Federal Subsistence Board Hosts Bi-Annual Wildlife Regulatory Meeting

Last week, the Federal Subsistence Board held their Wildlife Regulatory Meeting to discuss new wildlife proposals and review current wildlife closures for 2024-2026, covering game animals from moose to brown bears. In the months leading up to the meeting, SCI submitted written comments in opposition to several proposals that would limit hunting access to non-local hunters: Wildlife Proposal 24-04 (closing deer hunting on Admiralty Island from November 1 to November 15), Wildlife Proposal 24-05 (closing deer hunting in North Chichagof Controlled Use Area from November 1 to November 15), Wildlife Proposal 24-06 (closing deer hunting in Lisianski Inlent and Lisianski Strait from November 1 to November 15), and Wildlife Proposal 24-26 (closing Dall Sheep hunting in GMU 24A and 26B). Not only did each proposal lack state and federal support, but they each ran counter to the directives set out in the Alaska National Interest Lands Conservation Act (ANILCA) and the Federal Subsistence Board’s implementing regulations.

During the multi-day meeting, the Board accepted oral public testimony. SCI provided testimony on each of the proposals above. SCI spoke out against additional proposals that extended subsistence hunting seasons for mountain goat, moose, and caribou because the Board only has authority to close federal public lands to hunting. Extending a season beyond the State’s hunting season overreaches the subsistence priority set forth in ANILCA.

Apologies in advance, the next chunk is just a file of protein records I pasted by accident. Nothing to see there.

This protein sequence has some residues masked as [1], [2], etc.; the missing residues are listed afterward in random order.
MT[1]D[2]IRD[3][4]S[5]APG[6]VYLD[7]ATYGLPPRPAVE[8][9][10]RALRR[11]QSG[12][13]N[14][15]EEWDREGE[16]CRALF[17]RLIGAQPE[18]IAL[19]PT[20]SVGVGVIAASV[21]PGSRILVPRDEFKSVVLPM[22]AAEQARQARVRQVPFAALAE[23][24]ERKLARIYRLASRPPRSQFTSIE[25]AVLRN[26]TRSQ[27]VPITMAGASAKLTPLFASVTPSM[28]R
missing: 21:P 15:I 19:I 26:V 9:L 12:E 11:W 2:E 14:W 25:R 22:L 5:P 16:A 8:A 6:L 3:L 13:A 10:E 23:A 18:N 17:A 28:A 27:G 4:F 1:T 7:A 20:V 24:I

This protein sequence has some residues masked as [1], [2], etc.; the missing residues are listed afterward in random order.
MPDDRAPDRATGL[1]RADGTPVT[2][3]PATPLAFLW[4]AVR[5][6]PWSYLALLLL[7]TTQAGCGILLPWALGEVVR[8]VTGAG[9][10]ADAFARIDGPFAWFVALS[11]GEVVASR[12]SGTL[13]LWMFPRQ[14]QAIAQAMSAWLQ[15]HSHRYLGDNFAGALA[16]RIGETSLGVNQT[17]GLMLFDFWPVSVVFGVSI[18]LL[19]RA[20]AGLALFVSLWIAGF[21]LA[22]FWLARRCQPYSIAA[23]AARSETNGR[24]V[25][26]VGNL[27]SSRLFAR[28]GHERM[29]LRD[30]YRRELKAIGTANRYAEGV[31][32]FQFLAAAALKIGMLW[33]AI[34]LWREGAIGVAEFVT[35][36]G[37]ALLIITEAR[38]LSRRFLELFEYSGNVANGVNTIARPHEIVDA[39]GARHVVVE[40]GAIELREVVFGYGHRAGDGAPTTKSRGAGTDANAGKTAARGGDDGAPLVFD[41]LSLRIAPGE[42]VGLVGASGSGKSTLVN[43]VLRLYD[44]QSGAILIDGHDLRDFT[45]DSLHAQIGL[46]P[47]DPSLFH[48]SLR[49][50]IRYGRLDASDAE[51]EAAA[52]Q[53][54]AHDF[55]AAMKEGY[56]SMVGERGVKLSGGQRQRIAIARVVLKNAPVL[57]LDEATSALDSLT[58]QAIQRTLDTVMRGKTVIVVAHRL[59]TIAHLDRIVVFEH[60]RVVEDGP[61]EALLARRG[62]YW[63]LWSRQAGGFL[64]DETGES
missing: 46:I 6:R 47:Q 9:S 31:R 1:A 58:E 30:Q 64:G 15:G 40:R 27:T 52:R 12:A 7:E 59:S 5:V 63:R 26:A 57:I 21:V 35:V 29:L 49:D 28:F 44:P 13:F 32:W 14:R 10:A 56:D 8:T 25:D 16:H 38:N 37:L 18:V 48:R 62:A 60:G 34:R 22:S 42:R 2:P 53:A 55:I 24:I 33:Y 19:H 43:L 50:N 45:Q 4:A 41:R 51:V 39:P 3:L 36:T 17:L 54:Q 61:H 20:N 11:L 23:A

Finally, SCI submitted comments in support of rescinding two non-subsistence hunting closures which impact non-locals’ ability to hunt. It is the Board’s policy that federal public lands and waters should be reopened as soon as practicable once the conditions that originally justified the closure have changed to such an extend that the closure is no longer necessary. Data for both closures indicated there was no longer a conservation concern, and therefore, hunting by non-local users should be reopened. 

Unfortunately, against ANILCA’s directives, the Alaska Department of Fish and Game, and the science, the Board adopted all the proposals that SCI opposed and retained the non-subsistence hunting closures. Although SCI advocated against these outcomes, we will continue to fight for hunter access in Alaska!

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